A New Media: From Newspaper to TV to Tablet to Twitter to Fevered Visualization

I began running a fever early Saturday evening and went to lie down in the bedroom around 7:30 p.m. There was a lot of pain in my head and I wanted something to distract me. I didn’t want to watch anything, though. I did think I could listen to something on the radio. But it couldn’t be music. And it couldn’t be anything important. I found this old Sony portable with a retractable aerial in a drawer of the night table, turned onto my side, held it close, turned it on and twisted the dial.

Stations kept coming along. Nope. Nope. Nope. Then… “so I agree with you about the Mets. Everything you say. They are terrible. But not that terrible.”

“Okay, Carl.”

“I just wanted to call in to say that, pal. I agree with you.”

“Thank you, Carl, you get a prize for calling in.”

“What is it?”

“They’ll tell you when you get off the air.”


“So who we got next? The Yankees? The Giants? What?”

I was listening to WFAN. I don’t know if you are familiar with it. It’s 24-hour-a-day sports radio. It’s mindless. It was perfect.

“Well, okay, Millie, yes, we’ve all seen you at the game all in green, yes we have. But we have to go now. We are heading into the Kentucky-Missouri basketball game. A big game. Stay tuned, everybody.”

Commentators gave a short, five-minute preview of the game. You could hear the crowd in the background, the cheers, the horn sounding, the sort of echo you get in a basketball arena. The two teams were both good. Both had records of about 22 wins and 6 losses. And this would be an important game in the conference. But the game was being played at Rupp Arena in Kentucky, and, arguably, Kentucky was the better team, although their star player was out injured.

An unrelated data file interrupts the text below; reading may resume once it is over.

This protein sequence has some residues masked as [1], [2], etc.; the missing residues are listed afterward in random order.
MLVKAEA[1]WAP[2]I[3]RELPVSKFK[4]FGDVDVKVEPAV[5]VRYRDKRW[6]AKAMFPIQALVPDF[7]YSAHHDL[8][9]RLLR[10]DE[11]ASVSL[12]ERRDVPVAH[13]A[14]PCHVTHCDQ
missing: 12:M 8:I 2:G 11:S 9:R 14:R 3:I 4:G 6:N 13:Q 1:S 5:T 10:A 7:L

“We expect a really close game, Sal,” one of the commentators said. And so the horn sounded and the game began.

This WAS a really good game. The players were fighting hard. You could tell. It was Phil Pressey stealing the ball for Missouri and driving through to make the basket. It was Willie Cauley-Stein for Kentucky, only a freshman, blocking a shot, then dribbling down, stopping short and draining a three pointer from the outside. The crowd was going nuts for Cauley-Stein. He was going to be great, one of the commentators said.

Nevertheless in the early going, Missouri muscled ahead of Kentucky. They led the whole first half, and only just before the end of the half with Cauley-Stein scoring did Kentucky pull up to end the half behind by four.

Kentucky has to spread out the Missouri defense more,” said one of the commentators as everybody trotted off the court, “and be better collapsing in when Missouri tries to get through.”

“What about Missouri?” the other commentator asked.

“They just have to keep up with what they’ve been doing. Archie Goodwin. He’s the best shooter for Kentucky. And they kept him from scoring even one basket from the floor in that first half.”

By this point, in my mind, I had carefully decided what different players looked like. I saw Cauley-Stein, the Kentucky freshman, as very tall, six ten, thin and with long, quick arms. He’s really going to be a big star.

I saw Phil Pressey for Missouri as a short, muscular guy with great courage and quickness bulling his way through even the slightest crack in the Kentucky defense.

At this point, I was completely rooting for Kentucky. They were without their star. But they were fighting furiously. And they were lucky to have gotten to the locker room just four points back. I too would like to see Goodwin come out charging and start scoring for Kentucky. The coach must be furious with him in the locker room, without a single field goal in that first half. I imagined him tall with a long, sad face, which at this moment he was holding in his large, large hands as the coach spoke.